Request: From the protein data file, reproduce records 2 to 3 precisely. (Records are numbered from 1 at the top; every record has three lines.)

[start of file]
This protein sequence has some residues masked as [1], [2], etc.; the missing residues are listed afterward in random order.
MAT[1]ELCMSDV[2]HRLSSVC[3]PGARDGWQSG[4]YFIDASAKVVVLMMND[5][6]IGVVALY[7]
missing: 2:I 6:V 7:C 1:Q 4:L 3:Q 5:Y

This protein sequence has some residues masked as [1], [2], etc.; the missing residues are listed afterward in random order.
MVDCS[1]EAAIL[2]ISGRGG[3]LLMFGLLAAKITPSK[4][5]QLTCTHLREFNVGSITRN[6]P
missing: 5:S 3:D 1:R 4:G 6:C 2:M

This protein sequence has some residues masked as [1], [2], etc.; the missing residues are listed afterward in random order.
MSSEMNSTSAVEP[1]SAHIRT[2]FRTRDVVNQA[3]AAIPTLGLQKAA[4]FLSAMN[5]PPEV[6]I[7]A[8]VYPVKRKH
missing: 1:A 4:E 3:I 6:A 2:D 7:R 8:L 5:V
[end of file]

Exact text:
This protein sequence has some residues masked as [1], [2], etc.; the missing residues are listed afterward in random order.
MVDCS[1]EAAIL[2]ISGRGG[3]LLMFGLLAAKITPSK[4][5]QLTCTHLREFNVGSITRN[6]P
missing: 5:S 3:D 1:R 4:G 6:C 2:M

This protein sequence has some residues masked as [1], [2], etc.; the missing residues are listed afterward in random order.
MSSEMNSTSAVEP[1]SAHIRT[2]FRTRDVVNQA[3]AAIPTLGLQKAA[4]FLSAMN[5]PPEV[6]I[7]A[8]VYPVKRKH
missing: 1:A 4:E 3:I 6:A 2:D 7:R 8:L 5:V